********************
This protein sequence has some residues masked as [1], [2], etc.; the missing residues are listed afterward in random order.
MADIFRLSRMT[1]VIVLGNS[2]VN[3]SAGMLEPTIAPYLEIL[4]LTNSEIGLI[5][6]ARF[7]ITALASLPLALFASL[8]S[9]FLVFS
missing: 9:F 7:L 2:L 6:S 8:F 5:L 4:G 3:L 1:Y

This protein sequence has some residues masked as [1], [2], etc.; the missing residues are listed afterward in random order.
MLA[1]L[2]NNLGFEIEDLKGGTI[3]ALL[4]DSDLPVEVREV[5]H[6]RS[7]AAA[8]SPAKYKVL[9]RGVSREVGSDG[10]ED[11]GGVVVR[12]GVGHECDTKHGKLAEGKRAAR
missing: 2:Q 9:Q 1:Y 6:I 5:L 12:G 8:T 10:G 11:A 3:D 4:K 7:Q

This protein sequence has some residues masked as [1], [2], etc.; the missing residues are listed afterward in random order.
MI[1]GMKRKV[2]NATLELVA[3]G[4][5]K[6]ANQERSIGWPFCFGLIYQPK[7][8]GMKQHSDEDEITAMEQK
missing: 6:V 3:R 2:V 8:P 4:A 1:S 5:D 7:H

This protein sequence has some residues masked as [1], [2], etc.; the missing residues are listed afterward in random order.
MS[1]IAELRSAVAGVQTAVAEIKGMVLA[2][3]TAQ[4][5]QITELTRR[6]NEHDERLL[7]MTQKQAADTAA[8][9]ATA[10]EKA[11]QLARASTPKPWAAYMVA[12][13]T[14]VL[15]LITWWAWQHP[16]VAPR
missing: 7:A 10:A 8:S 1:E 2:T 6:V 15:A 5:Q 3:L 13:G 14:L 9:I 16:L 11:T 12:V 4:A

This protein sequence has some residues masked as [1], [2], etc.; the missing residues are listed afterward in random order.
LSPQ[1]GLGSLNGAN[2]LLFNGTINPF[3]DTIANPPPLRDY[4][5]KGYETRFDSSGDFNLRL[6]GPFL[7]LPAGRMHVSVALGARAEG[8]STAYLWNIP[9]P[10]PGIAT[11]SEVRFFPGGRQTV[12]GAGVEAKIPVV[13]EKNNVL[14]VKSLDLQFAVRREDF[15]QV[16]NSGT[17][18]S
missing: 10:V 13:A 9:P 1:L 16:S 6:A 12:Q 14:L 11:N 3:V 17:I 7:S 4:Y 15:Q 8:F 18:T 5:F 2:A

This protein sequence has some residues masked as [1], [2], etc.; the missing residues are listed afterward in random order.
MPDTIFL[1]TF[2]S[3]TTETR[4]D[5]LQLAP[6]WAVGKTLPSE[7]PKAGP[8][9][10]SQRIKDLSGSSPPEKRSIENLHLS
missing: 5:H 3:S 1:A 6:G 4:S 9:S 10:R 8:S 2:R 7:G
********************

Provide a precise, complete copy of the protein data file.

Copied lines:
This protein sequence has some residues masked as [1], [2], etc.; the missing residues are listed afterward in random order.
MADIFRLSRMT[1]VIVLGNS[2]VN[3]SAGMLEPTIAPYLEIL[4]LTNSEIGLI[5][6]ARF[7]ITALASLPLALFASL[8]S[9]FLVFS
missing: 9:F 7:L 2:L 6:S 8:F 5:L 4:G 3:L 1:Y

This protein sequence has some residues masked as [1], [2], etc.; the missing residues are listed afterward in random order.
MLA[1]L[2]NNLGFEIEDLKGGTI[3]ALL[4]DSDLPVEVREV[5]H[6]RS[7]AAA[8]SPAKYKVL[9]RGVSREVGSDG[10]ED[11]GGVVVR[12]GVGHECDTKHGKLAEGKRAAR
missing: 2:Q 9:Q 1:Y 6:I 5:L 12:G 8:T 10:G 11:A 3:D 4:K 7:Q

This protein sequence has some residues masked as [1], [2], etc.; the missing residues are listed afterward in random order.
MI[1]GMKRKV[2]NATLELVA[3]G[4][5]K[6]ANQERSIGWPFCFGLIYQPK[7][8]GMKQHSDEDEITAMEQK
missing: 6:V 3:R 2:V 8:P 4:A 1:S 5:D 7:H

This protein sequence has some residues masked as [1], [2], etc.; the missing residues are listed afterward in random order.
MS[1]IAELRSAVAGVQTAVAEIKGMVLA[2][3]TAQ[4][5]QITELTRR[6]NEHDERLL[7]MTQKQAADTAA[8][9]ATA[10]EKA[11]QLARASTPKPWAAYMVA[12][13]T[14]VL[15]LITWWAWQHP[16]VAPR
missing: 7:A 10:A 8:S 1:E 2:T 6:V 15:A 5:Q 3:L 13:G 14:L 9:I 16:L 11:T 12:V 4:A

This protein sequence has some residues masked as [1], [2], etc.; the missing residues are listed afterward in random order.
LSPQ[1]GLGSLNGAN[2]LLFNGTINPF[3]DTIANPPPLRDY[4][5]KGYETRFDSSGDFNLRL[6]GPFL[7]LPAGRMHVSVALGARAEG[8]STAYLWNIP[9]P[10]PGIAT[11]SEVRFFPGGRQTV[12]GAGVEAKIPVV[13]EKNNVL[14]VKSLDLQFAVRREDF[15]QV[16]NSGT[17][18]S
missing: 10:V 13:A 9:P 1:L 16:S 6:A 12:Q 14:L 11:N 3:V 17:I 7:S 4:Y 15:Q 8:F 18:T 5:F 2:A

This protein sequence has some residues masked as [1], [2], etc.; the missing residues are listed afterward in random order.
MPDTIFL[1]TF[2]S[3]TTETR[4]D[5]LQLAP[6]WAVGKTLPSE[7]PKAGP[8][9][10]SQRIKDLSGSSPPEKRSIENLHLS
missing: 5:H 3:S 1:A 6:G 4:S 9:S 10:R 8:S 2:R 7:G